And yet it’s also the exact same age that I lost my father almost 34 years ago.

It is a painful reminder of what my own father missed. It’s also a reminder for me that every day is a gift and that no amount of crankiness or messy rooms or dirty fingerprints on walls will matter more than the time I get to spend with my children. Almost 34 years later and I have very few memories of my father. If something were to happen to me today, even though I have tried my hardest to leave an indelible impression on the my children, I fear that they won’t remember me. They won’t remember holding my hand on the first day of school. They won’t remember snuggles in the quiet early mornings. They won’t remember how my lips felt on their cheeks or how my arms felt wrapped around them in a powerful hug full of love. They won’t remember tickle monsters or butterfly kisses or anything more but faint images of my face and a sense of who their father might have been. Just like how I remember my own father.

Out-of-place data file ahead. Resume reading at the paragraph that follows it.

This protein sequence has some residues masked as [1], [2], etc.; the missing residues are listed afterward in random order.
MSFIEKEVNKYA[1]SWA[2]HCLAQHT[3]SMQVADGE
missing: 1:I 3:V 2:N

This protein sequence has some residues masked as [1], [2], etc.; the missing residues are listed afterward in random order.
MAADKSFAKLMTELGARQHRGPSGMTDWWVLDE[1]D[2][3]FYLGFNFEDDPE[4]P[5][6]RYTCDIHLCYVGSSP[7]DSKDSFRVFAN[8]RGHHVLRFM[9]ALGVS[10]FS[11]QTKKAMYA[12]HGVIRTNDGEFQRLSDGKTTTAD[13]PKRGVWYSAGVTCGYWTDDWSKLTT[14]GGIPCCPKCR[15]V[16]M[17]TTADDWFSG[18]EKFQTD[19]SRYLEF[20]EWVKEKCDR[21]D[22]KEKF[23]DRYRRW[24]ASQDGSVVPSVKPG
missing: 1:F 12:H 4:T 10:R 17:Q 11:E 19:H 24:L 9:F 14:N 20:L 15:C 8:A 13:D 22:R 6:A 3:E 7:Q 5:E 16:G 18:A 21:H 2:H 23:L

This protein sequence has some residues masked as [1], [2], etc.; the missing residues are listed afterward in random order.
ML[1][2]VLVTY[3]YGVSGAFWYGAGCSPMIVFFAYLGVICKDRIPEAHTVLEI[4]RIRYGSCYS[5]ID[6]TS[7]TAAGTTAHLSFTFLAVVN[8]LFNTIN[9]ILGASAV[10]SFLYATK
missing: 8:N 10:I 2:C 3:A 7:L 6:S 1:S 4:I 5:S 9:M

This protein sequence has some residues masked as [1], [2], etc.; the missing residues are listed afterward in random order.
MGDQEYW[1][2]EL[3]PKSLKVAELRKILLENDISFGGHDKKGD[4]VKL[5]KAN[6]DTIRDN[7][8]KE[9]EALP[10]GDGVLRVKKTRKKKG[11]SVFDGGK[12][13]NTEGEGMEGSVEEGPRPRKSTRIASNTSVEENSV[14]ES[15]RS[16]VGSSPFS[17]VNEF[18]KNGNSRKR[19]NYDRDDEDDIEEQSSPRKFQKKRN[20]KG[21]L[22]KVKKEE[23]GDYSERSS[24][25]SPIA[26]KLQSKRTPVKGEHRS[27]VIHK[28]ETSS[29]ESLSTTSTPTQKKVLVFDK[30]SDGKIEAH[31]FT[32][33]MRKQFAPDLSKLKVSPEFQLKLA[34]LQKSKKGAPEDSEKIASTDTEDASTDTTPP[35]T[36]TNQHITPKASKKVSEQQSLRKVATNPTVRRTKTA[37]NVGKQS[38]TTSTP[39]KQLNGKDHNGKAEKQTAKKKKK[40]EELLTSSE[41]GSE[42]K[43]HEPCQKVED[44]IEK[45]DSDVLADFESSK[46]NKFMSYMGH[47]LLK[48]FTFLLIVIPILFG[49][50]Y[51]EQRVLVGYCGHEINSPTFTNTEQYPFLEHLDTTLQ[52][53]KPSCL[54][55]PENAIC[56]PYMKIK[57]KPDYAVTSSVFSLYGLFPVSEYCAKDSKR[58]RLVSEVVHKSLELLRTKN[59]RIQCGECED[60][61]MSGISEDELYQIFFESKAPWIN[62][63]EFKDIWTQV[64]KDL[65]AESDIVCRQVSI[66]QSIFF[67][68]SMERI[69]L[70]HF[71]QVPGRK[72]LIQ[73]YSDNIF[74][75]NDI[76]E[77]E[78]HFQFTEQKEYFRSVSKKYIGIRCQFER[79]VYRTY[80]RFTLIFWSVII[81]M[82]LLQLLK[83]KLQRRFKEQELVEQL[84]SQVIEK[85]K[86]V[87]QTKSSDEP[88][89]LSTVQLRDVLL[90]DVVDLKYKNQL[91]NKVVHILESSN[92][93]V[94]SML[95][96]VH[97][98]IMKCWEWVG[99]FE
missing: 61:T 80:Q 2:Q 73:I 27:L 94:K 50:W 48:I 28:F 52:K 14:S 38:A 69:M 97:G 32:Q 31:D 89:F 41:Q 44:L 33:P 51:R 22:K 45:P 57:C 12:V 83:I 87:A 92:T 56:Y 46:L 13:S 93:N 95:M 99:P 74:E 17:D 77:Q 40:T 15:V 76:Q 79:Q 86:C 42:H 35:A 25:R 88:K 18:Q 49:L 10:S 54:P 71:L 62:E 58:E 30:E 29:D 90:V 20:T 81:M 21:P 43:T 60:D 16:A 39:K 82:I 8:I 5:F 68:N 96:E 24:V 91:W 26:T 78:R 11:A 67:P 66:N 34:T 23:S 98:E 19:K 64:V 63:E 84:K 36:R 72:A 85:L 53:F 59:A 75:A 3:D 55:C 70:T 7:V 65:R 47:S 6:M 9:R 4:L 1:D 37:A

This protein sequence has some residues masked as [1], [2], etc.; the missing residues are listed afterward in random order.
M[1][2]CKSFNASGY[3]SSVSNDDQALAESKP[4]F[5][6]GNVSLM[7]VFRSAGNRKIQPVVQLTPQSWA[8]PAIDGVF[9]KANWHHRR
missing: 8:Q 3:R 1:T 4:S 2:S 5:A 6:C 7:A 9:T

So I am once again reminding myself that every day is a gift. It’s an opportunity to impart wisdom, teach valuable skills, mold values and share love. It’s an opportunity to dance in the streets and share laughs and giggles and hugs and kisses. Today is another day to tell them how much I love them and help them become confident and caring adults. It’s another day to be thankful for what I have – beautiful children, a loving wife, a career that I love – and that realizing that far too many people lose out on what I have at this moment. I am lucky indeed.

And for the first time, I have another baby to help mold and, like my brother who was only a year old when our father died, she would have no memory of me if something were to happen. And because I know that ultimately I don’t have control over when it’s my time to go, I contine to write this blog for her. As Swee’Pea and TheMonk get older, they will form their own memories but m&m (baby’s blog name) would not have that luxury. This blog is a testament to the love I have for my children and I write in it as a way to show them how much I love being their daddy. My hope is that someday I can share these stories with them and we’ll laugh about how crazy their Daddy was. But I also know it’s a way of recording my thoughts and hopes for my kids to know me in a way I never knew my father.

Six years old. It’s a lifetime. 3 weeks is too. 40 years seems like a lifetime but I know that each day adds to the gift that I have been given and I’m going use each day to the best dad, the best husband, the best person I can be.